An article by CleanBiz.Asia staff.

Much of the extreme weather that wreaked havoc in Asia, Europe and the Pacific region last year can be blamed on human-induced climate change, the UN’s weather agency said in a report released yesterday.

In its annual assessment the World Meteorological Organization (WMO) said 2013 was the sixth-warmest year on record while 13 of the 14 warmest years have occurred in the 21st century and each of the last three decades has been warmer than the previous one.

Temperatures in 2013 reached an average of 14.5°C, which is 0.50°C above the 1961-1990 average and 0.03°C higher than the 2001-2010 decadal average, the WMO said.

Periods of extreme heat were seen late last year in the Southern Hemisphere, with Australia having its hottest year on record and Argentina with its second hottest.

A rise in sea levels is leading to increasing damage from storm surges and coastal flooding, as demonstrated by Typhoon Yolanda (Haiyan), the agency’s Secretary-General Michel Jarraud said. The typhoon in November killed at least 6,100 people and caused USD13 billion in damage to the Philippines and Vietnam.

“Many of the extreme events of 2013 were consistent with what we would expect as a result of human-induced climate change,” Jarraud said.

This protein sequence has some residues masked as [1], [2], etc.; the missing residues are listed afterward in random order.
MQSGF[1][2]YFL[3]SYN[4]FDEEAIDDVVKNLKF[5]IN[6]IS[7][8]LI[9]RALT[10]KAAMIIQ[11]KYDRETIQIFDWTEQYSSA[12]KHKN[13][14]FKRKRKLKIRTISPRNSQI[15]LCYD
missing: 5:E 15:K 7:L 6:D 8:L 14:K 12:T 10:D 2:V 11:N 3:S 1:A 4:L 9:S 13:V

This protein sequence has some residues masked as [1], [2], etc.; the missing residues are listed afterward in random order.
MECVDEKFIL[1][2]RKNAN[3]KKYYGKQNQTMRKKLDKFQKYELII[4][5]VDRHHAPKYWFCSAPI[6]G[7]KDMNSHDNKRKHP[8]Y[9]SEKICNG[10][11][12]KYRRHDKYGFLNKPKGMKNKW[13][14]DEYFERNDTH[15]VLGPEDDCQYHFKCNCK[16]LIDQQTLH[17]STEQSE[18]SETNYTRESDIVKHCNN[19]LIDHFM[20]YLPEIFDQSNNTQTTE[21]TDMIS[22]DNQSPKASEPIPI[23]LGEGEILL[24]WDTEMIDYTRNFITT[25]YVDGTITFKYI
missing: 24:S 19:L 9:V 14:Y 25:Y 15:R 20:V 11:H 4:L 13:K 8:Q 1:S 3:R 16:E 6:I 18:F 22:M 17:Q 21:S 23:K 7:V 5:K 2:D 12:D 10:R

He also cited other costly weather disasters such as USD22 billion damage from central European flooding in June, USD10 billion in damage from Typhoon Fitow in China and Japan, and a USD10 billion drought in much of China.

Only a few places — including the central United States —were cooler than normal last year but, on the other hand, 2013 had no El Nino, the warming of the central Pacific that happens once every few years and changes rain and temperature patterns around the world.

Jarraud spoke as top climate scientists and representatives from about 100 governments with the UN’s Intergovernmental Panel on Climate Change met in Japan to complete their latest report on global warming’s impact on hunger, disease, drought, flooding, refugees and war.

Speaking in Geneva, Jarraud drew special attention to studies and climate modeling examining Australia’s recent heat waves, saying the high temperatures there would have been virtually impossible without the emissions of heat-trapping carbon dioxide from the burning of coal, oil and gas.

To read full article, click here.